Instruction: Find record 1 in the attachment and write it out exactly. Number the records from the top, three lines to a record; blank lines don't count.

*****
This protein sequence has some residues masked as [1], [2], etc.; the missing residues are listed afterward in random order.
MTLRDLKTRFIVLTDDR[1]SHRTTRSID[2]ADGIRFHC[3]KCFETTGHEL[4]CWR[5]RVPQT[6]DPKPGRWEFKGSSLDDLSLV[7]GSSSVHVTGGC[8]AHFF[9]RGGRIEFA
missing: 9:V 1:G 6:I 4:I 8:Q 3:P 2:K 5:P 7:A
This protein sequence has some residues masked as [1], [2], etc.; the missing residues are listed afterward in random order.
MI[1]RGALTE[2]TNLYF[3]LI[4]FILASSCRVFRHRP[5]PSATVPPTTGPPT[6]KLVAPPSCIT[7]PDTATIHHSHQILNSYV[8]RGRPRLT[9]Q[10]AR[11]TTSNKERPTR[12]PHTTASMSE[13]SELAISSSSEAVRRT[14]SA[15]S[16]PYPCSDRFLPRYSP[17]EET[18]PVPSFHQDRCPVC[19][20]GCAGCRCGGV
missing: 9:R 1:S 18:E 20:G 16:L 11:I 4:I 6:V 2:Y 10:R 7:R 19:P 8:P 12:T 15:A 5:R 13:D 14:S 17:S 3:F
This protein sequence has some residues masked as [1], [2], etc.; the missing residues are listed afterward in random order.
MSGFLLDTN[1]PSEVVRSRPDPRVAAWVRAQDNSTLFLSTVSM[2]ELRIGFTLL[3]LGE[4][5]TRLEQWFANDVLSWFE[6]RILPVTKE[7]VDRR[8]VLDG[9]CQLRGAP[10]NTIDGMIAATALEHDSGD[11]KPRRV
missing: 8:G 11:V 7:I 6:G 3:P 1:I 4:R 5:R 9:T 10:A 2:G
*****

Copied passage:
This protein sequence has some residues masked as [1], [2], etc.; the missing residues are listed afterward in random order.
MTLRDLKTRFIVLTDDR[1]SHRTTRSID[2]ADGIRFHC[3]KCFETTGHEL[4]CWR[5]RVPQT[6]DPKPGRWEFKGSSLDDLSLV[7]GSSSVHVTGGC[8]AHFF[9]RGGRIEFA
missing: 9:V 1:G 6:I 4:I 8:Q 3:P 2:K 5:P 7:A